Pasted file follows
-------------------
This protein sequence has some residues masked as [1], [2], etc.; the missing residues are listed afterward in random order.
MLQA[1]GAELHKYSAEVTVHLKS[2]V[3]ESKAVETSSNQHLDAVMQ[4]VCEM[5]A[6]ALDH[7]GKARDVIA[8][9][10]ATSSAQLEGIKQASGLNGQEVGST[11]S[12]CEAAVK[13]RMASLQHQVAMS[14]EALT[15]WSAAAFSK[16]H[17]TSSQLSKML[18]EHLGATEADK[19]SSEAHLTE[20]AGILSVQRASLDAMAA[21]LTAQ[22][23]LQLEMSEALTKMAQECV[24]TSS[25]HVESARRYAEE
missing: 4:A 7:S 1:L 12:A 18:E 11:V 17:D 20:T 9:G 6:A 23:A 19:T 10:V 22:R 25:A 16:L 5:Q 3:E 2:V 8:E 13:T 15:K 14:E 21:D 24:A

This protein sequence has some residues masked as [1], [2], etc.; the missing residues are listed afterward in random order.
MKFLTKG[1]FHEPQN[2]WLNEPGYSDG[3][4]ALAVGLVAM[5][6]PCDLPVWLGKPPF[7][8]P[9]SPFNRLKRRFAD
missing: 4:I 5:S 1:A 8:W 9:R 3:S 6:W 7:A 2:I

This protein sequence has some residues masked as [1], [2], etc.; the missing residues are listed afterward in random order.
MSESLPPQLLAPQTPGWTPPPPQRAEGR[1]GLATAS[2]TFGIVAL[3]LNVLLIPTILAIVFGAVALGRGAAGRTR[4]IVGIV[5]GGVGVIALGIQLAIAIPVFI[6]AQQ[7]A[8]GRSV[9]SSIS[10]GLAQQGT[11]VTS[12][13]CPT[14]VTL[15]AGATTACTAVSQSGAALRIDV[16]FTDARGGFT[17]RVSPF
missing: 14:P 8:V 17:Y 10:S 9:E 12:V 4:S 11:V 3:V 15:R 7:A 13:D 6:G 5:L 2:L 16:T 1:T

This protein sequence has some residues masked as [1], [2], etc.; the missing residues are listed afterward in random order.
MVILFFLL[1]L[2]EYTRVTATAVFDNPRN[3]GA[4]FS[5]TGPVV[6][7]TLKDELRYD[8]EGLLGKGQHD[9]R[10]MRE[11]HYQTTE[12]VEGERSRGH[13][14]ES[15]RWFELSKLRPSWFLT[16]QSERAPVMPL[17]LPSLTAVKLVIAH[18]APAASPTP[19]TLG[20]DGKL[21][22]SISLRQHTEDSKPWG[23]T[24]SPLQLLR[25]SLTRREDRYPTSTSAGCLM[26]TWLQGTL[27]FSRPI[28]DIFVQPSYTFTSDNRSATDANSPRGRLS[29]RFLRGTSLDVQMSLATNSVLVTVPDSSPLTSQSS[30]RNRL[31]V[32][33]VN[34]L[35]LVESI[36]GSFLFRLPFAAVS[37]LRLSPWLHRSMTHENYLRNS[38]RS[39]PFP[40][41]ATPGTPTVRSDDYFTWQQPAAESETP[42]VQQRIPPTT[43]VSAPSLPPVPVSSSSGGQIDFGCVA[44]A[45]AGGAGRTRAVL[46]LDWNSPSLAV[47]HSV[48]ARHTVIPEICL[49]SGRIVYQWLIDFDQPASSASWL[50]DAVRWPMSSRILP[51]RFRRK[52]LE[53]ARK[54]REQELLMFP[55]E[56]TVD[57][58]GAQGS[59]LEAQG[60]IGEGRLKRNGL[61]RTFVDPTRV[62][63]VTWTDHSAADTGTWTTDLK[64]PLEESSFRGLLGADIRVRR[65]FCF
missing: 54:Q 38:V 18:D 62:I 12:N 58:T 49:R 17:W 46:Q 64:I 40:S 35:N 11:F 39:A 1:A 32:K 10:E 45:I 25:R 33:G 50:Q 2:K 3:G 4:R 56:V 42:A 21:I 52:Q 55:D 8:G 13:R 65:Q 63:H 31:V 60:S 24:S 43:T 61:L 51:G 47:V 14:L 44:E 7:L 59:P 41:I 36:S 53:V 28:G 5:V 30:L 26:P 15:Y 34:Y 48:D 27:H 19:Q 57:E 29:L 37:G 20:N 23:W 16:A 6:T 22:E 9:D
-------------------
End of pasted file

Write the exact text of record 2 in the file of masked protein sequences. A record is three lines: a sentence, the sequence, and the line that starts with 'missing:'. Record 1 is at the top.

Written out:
This protein sequence has some residues masked as [1], [2], etc.; the missing residues are listed afterward in random order.
MKFLTKG[1]FHEPQN[2]WLNEPGYSDG[3][4]ALAVGLVAM[5][6]PCDLPVWLGKPPF[7][8]P[9]SPFNRLKRRFAD
missing: 4:I 5:S 1:A 8:W 9:R 3:S 6:W 7:A 2:I